Interesting fact: Father Michael LaMarca once donned the giant head of Buster Bison and pumped up baseball fans as the Buffalo Bisons' mascot. Now he's doing the same for the diocesan Office of Communications, minus the giant Buffalo head.
The pastor of St. Michael Parish in Warsaw will serve as the honorary chairman of the annual Catholic Communication Campaign. In this role, he will cheer on the office and encourage supporters of the office to contribute to the annual campaign. The Office of Communications publishes the Western New York Catholic newspaper, produces videos and manages diocesan websites and social media accounts.
In 1979, the United States Conference of Catholic Bishops established the Catholic Communication Campaign to respond to the national and local communications needs of the Church. Unlike most collections, half the money collected stays in the diocese and the other half is sent to the national office to fund the development and production of a wide range of media initiatives.
"I am impressed with how the Communications department has and continues to work at reinventing itself after consolidating, facing difficult cuts, but still carrying on the mission and the importance of their department," Father LaMarca said in between shooting public service announcements and photo shoots for his new role. "I'm excited to see how the product of what we did today comes out, because you only have to look at how the product of the videos has been to see, while they're have been cuts and changes, the quality has not suffered."
In the past year, the Office of Communications have lost Daybreak TV Productions and its Radio Ministry due to budget cuts. Now the office is looking for ways to fill in the gaps caused by those losses.
"I often hear from brother priests and also from the laity, wouldn't it be nice if the Communications department did X, Y or Z. Well, they can't do X, Y or Z if they don't have the funds," he said, already cheering on support for the Office of Communications.
The West Seneca native is no stranger to the fast-paced world of digital communication. He began using social media to connect with the faithful a few years ago when he was first assigned to St. John Paul II Parish in Lake View. Rather than write a traditional column for the parish bulletin, he created a weekly video blog that he posted on Facebook. He was surprised by the results.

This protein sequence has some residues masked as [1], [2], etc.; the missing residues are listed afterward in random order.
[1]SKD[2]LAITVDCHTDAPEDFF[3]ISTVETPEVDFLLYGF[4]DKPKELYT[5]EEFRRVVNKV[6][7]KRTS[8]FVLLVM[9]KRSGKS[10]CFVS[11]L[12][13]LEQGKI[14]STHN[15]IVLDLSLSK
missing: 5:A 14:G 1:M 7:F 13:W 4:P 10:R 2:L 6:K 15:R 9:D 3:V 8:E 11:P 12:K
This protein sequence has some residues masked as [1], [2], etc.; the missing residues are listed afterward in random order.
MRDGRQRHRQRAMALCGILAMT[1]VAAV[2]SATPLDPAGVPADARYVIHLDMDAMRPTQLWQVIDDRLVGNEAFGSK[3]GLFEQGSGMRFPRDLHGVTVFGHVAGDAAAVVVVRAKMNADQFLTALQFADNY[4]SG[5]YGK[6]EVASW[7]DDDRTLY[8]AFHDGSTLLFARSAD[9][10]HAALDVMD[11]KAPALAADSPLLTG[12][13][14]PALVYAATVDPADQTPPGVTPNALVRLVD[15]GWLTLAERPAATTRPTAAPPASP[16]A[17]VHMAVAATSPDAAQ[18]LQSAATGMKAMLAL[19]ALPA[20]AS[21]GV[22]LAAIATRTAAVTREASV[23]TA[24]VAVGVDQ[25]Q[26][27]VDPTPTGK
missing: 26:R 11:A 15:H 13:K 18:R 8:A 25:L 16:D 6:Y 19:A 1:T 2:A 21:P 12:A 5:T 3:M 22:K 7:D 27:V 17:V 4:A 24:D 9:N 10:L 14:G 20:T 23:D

"At first, I thought this is nice. I don't know if it is reaching anybody," he said. "But I would go out and say Mass someplace else, and someone would say, 'We like your parish's Facebook page and we like your videos.' It made me realize that you don't know who you're reaching and how you're impacting them."
Father LaMarca likes how new platforms are evolving all the time, reaching different audiences. Still, for some people nothing beats the reliable hard copy for their information.
"At St. John Paul II, when I was there, we started encouraging our ushers to hand (the Western New York Catholic newspaper) out with the bulletin. It got to the point where people started asking for the Western New York Catholic on weekends when we may have forgot to hand them out."
On the flipside, when St. Michael's did a survey asking people what activities they would like to see at the parish, some people still preferred to answer their two questions online, despite having physical copies right in front of them in the pews.
Father LaMarca hesitates to call it a generational choice, just a preference. He finds himself, at age 32, picking up the physical Western New York Catholic more that reading it online. Last year, he only read it online. Now he sits down to read the paper, then shares the stories he likes when he sees them pop up online.
"It's backwards thing," he said. "By selecting what I want, I'm more enticed to read the whole thing when I have it in front of me."
The Catholic Communication campaign takes place in area parishes the weekend of June 8-9.